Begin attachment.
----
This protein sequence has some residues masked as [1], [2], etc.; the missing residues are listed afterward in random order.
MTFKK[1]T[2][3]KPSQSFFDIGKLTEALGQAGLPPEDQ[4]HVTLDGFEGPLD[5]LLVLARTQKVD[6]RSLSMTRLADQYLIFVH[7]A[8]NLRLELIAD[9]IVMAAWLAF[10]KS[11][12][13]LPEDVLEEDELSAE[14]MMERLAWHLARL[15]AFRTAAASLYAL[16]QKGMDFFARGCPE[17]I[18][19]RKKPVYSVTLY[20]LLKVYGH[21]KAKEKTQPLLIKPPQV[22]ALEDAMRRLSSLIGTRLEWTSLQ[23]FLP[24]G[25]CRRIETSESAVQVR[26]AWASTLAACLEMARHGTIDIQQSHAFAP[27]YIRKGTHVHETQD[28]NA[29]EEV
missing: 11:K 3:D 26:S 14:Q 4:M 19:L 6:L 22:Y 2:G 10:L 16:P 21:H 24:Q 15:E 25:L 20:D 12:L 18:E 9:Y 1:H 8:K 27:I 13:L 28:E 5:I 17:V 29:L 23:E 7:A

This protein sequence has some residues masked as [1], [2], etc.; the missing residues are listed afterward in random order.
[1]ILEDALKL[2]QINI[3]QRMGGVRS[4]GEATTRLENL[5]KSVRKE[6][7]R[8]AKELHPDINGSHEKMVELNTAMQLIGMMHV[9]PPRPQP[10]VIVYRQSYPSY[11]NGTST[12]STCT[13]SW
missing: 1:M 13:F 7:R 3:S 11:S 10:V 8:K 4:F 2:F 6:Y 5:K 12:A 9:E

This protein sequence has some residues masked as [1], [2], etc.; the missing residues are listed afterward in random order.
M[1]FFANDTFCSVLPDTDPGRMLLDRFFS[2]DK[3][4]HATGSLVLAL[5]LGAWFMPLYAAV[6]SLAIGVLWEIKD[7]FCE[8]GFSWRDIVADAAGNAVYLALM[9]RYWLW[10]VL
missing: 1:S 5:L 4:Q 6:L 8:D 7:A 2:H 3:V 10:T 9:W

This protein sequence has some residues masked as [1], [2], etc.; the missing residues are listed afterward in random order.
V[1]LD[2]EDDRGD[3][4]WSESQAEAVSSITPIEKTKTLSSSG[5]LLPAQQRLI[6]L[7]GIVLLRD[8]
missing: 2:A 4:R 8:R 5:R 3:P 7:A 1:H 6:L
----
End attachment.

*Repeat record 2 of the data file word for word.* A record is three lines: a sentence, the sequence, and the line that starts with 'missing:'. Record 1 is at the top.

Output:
This protein sequence has some residues masked as [1], [2], etc.; the missing residues are listed afterward in random order.
[1]ILEDALKL[2]QINI[3]QRMGGVRS[4]GEATTRLENL[5]KSVRKE[6][7]R[8]AKELHPDINGSHEKMVELNTAMQLIGMMHV[9]PPRPQP[10]VIVYRQSYPSY[11]NGTST[12]STCT[13]SW
missing: 1:M 13:F 7:R 3:S 11:S 10:V 8:K 4:F 2:F 6:Y 5:K 12:A 9:E